Watson v. City of Seattle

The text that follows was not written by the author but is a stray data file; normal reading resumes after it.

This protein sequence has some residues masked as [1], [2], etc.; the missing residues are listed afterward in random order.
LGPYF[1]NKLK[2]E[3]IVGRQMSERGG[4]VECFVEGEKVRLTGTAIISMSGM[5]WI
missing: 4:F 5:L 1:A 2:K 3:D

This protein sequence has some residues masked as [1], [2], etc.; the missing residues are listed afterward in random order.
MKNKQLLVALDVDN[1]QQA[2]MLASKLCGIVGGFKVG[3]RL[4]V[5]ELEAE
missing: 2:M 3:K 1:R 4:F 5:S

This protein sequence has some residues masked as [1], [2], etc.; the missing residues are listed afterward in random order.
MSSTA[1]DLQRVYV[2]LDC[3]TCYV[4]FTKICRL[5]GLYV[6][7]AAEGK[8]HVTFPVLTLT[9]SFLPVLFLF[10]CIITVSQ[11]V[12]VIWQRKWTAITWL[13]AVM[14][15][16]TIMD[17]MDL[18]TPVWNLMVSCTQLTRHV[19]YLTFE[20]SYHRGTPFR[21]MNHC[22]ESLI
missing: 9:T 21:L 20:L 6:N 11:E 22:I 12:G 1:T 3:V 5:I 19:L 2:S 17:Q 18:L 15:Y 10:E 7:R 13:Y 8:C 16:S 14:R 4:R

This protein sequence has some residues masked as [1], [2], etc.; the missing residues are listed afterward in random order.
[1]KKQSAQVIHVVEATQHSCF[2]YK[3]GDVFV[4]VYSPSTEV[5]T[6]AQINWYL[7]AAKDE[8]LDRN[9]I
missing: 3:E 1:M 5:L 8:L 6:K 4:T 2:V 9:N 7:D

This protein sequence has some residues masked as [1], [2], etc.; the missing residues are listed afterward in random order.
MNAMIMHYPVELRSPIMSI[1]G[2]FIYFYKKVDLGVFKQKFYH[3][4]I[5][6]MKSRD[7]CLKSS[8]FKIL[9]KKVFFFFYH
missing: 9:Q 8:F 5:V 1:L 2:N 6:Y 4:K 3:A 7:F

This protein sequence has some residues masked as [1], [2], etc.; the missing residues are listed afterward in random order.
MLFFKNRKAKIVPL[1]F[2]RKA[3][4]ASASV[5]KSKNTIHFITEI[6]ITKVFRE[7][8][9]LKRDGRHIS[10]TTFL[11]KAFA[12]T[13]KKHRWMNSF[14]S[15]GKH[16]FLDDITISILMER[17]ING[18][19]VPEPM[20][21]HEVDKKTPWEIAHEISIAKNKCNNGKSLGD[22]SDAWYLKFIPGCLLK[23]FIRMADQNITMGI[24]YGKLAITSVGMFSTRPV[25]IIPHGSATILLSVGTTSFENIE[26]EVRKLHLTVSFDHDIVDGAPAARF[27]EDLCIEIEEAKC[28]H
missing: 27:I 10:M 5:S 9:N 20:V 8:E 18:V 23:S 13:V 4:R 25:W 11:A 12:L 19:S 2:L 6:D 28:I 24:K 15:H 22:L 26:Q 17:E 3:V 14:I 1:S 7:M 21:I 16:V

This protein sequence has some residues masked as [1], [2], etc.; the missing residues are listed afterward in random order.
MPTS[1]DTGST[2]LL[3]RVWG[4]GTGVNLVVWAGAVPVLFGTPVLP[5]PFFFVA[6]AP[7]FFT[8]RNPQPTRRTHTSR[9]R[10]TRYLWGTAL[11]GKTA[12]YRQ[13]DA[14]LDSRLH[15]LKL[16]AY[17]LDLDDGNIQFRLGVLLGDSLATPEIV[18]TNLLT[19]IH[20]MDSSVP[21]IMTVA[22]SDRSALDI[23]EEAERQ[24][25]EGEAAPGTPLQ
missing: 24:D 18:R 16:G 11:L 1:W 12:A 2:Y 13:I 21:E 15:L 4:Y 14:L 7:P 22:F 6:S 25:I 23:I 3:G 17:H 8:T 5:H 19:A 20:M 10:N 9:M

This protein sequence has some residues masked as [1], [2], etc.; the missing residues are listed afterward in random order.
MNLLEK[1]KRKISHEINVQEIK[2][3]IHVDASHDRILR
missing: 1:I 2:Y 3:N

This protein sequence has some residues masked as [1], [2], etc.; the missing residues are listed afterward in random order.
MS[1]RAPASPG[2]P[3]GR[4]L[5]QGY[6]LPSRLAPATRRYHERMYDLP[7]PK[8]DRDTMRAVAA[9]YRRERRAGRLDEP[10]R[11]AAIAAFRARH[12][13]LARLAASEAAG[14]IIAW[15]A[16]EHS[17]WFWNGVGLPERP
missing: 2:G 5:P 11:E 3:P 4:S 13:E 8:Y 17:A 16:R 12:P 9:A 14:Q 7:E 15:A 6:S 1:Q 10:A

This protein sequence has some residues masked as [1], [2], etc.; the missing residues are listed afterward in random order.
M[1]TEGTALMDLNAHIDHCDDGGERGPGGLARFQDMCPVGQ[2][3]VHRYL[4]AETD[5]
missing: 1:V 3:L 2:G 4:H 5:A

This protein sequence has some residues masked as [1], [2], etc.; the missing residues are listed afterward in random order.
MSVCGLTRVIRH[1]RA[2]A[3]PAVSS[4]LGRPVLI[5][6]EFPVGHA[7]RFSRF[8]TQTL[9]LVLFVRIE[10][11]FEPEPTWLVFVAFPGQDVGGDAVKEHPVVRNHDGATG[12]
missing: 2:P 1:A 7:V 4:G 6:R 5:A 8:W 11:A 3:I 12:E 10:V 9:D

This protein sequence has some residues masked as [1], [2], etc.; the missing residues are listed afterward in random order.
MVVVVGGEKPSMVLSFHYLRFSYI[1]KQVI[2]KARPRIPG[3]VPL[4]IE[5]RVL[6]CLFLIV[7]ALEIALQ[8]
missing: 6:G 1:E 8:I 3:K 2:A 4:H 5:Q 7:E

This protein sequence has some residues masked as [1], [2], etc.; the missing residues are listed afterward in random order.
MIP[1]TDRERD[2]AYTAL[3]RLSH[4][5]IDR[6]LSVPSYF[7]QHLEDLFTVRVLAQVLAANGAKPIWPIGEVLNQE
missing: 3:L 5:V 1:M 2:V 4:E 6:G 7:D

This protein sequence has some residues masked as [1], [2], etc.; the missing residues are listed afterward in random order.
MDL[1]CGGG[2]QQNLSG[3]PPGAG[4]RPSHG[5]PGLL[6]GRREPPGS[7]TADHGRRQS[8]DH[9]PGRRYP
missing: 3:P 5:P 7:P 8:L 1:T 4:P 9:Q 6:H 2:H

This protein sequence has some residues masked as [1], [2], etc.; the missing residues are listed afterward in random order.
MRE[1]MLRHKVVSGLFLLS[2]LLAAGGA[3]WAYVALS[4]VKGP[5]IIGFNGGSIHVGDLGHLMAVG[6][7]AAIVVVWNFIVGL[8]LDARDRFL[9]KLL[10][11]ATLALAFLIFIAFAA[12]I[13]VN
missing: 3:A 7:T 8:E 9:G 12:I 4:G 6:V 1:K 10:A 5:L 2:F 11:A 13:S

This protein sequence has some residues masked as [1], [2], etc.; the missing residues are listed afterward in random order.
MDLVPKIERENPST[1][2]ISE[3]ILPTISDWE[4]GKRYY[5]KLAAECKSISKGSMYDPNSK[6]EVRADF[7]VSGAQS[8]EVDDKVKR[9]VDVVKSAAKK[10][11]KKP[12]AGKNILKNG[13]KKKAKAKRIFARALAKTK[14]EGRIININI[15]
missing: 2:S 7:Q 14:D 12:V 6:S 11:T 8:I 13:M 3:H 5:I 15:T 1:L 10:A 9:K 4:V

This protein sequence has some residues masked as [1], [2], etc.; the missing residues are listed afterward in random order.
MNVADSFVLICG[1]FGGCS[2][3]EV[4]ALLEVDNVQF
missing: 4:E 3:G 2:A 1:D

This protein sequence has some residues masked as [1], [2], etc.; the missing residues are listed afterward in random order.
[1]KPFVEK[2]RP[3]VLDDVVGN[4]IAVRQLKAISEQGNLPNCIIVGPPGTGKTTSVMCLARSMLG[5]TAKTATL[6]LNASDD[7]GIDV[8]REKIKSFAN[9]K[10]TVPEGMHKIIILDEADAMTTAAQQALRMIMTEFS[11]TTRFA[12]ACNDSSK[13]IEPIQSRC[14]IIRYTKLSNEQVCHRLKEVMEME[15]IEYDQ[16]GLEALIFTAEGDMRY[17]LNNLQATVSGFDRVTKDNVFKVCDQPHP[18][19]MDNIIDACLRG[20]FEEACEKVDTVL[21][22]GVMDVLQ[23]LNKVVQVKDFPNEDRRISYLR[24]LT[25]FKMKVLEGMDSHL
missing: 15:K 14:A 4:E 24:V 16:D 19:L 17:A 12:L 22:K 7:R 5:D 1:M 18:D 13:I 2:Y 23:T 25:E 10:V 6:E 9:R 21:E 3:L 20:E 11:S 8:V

This case centered on Seattle Ordinance 124833 (Ordinance), which imposed a "Firearms and Ammunition Tax" on each firearm and round of ammunition sold within the city limits. Its stated purpose was to raise revenue for public health research relating to gun violence and to fund related social programs. Two individual gun purchasers, Phillip Watson and Ray Carter (collectively, “Watson”) filed suit to challenge the constitutionality of the Ordinance, arguing the Ordinance was actually a regulation, not a tax, and was preempted by RCW 9.41.290 in any case. Watson also argued that even if the Ordinance was a tax, it exceeded Seattle's delegated taxing authority. The Superior Court ruled in favor of Seattle, holding that the Ordinance imposed an authorized tax and that it was not preempted. The Washington Supreme Court affirmed: a charge intended to raise revenue for the public benefit is a tax. “While courts should be dubious of regulations masquerading as taxes (and vice versa), in this case Watson offers no convincing evidence that the Ordinance has a regulatory purpose or intent. It is a tax.” RCW 9.41.290 preempted only municipal gun “regulation,” not taxation. View "Watson v. City of Seattle" on Justia Law